Securities regulators in the United States have issued a warning against stock offers from small marijuana-related businesses. At the time of this writing, five microcap companies involved in cannabis production have already been suspended by the Securities and Exchange Commission. All these companies have been shut down within the past few months, the latest being the Denver-based Fusion Pharm Inc. This particular company was in the business of selling cultivation systems specifically intended for use in marijuana production.
The warning against these companies comes in the wake of widespread cannabis legalization in the United States. To date, 20 states and Washington DC have already legalized the use of marijuana for medical purposes, with two states – Colorado and Washington – having gone the step further and legalized the recreational use of marijuana. The first Colorado shop to offer marijuana legally for recreational purposes opened its doors to the public in January.
Lori Schock, who is the head of the Office of Investor Education and Advocacy of the SEC, especially cautioned investors against falling for medical marijuana-related schemes, citing concerns that the commission had with regard to questionable practices of these organizations. Among the issues that the SEC found with Fusion Pharm involved inaccuracies with the company’s assertions of assets, financial statements, and revenues. The SEC also raised questions about some of the company’s business transactions and its financial condition.
The warning against marijuana-based companies is especially timely, given the high profile that such companies have enjoyed over the past few years. While the legalization of marijuana is seen by many as an important step toward acknowledging its potential in the treatment of many diseases and health conditions, it has also given rise to concerns of increased risk for investors looking to cash in on the medical marijuana boom. Elisha Frank, who is a co-chair of the microcap task force of the SEC enforcement division, said that the changes in the laws regarding the medical and recreational use of marijuana has brought about numerous new opportunities for fraud, particularly with regard to penny stock offerings. However, Frank did say that action is quickly taken on incomplete and/or inaccurate disclosures, as a means to protect investors.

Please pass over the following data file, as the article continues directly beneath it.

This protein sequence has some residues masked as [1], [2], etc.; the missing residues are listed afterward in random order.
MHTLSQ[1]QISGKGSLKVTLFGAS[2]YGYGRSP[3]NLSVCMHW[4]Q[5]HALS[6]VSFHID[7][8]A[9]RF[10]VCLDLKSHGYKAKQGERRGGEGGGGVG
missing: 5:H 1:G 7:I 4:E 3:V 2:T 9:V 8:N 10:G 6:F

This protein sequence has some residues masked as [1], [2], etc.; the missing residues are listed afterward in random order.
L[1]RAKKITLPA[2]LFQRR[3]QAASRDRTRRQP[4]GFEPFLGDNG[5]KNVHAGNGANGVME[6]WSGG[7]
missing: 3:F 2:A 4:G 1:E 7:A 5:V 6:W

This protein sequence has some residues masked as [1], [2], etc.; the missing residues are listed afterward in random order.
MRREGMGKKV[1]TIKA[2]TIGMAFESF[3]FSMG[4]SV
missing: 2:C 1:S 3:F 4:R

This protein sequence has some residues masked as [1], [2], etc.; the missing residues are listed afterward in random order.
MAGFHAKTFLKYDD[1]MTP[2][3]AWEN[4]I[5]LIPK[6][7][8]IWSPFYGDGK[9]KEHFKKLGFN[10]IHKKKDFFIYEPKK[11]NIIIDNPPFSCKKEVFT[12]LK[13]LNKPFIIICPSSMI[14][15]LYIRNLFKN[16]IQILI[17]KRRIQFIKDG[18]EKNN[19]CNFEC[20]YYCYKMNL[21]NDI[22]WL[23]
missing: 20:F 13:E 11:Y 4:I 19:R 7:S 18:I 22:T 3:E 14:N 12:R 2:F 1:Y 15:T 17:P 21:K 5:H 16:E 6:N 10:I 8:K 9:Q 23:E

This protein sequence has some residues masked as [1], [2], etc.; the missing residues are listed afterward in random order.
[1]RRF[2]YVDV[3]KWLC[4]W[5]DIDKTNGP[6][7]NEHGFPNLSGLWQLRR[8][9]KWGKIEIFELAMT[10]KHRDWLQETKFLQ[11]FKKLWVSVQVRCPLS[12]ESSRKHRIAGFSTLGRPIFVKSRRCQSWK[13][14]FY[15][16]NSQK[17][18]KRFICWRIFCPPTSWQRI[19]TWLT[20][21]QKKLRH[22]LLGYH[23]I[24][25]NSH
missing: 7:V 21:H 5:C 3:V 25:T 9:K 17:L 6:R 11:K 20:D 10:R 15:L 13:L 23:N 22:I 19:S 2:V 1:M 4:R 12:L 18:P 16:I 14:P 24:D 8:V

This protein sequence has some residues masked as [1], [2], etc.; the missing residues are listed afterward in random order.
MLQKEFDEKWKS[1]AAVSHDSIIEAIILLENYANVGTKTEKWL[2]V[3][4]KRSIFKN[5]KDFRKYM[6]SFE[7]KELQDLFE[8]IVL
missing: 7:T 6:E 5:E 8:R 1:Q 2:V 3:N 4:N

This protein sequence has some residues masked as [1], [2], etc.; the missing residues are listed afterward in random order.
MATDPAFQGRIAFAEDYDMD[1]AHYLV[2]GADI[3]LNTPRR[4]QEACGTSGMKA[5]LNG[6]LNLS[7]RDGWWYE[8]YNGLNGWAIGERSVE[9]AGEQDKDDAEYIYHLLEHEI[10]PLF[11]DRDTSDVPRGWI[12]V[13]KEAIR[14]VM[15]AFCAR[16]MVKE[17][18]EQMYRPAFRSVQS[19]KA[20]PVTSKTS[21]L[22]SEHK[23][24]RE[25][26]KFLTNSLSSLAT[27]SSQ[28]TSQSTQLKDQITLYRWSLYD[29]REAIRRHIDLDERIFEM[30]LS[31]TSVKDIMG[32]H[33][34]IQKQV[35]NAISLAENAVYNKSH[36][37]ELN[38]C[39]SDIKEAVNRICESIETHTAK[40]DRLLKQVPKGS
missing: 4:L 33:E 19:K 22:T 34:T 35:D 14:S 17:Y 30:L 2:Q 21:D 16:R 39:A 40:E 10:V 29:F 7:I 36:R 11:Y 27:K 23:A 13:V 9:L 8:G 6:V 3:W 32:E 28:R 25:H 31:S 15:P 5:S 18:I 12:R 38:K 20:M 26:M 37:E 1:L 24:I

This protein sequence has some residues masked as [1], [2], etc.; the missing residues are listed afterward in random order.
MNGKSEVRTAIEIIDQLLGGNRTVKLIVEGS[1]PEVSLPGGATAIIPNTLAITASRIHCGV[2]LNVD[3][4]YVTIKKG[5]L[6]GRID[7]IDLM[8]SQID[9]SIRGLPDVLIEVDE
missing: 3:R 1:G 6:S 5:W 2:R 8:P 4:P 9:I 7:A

The latest warning issued by the SEC is the second time that a government agency has highlighted the risk associated with investing in marijuana-related businesses. A similar warning was issued by the Financial Industry Regulatory Authority in August 2013. The organization, which is tasked with overseeing the brokerage industry, cited several examples of marijuana-related schemes involving “pump-and-dump” methods, and also of companies operated by individuals with records of criminal convictions.
Among the companies that were recently shut down by the SEC, most were questioned for inaccuracies regarding how their descriptions of their operations. Some companies were also questioned for illegal activities such as manipulation of the market and the unlawful sale of marijuana. In the wake of the widespread legalization that has swept throughout the country, the SEC has intensified efforts to track fraudulent activity in the microcap investment field, which has traditionally been a high-risk investment sector.